According to this TechWeb story, Microsoft is denying access to MSN Messenger clients older than version 6.2.0205. This is a response to Core Security's advisory, which Microsoft followed with MS05-009. A malformed buddy image could exploit a vulnerable user's instant messaging (IM) client. Microsoft even posted a dedicated page explaining the problem to IM users.
This is the first time I recall a vendor (at least Microsoft) denying access to a service because a user is running vulnerable software. This would be like refusing to let a person browse the Web because their version of Internet Explorer is too old, or refusing to let them check mail because Outlook is out-of-date. This is a form of "network addmission control" (Cisco-speak) or "network access protection" (Microsoft-speak) taken to a whole new level. I hope to see more of this in the future. Of course, I would prefer all of this to be transparent to users who don't care. I would much rather have everyday email- and Web-checking users running centrally managed thin clients.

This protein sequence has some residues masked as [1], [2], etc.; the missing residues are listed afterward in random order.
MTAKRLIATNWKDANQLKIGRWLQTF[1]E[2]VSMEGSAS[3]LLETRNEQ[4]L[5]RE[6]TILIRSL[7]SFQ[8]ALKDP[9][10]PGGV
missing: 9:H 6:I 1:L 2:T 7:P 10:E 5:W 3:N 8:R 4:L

Update: According to this Microsoft Security Response Center Blog entry, "all 150 million MSN Messenger users worldwide are now updated and no longer subject to exploitation from this vulnerability. It was a big decision to make the upgrade mandatory in such a short period of time, but we collectively decided that the small inconvenience of having customers upgrade was the right thing to do to help protect them."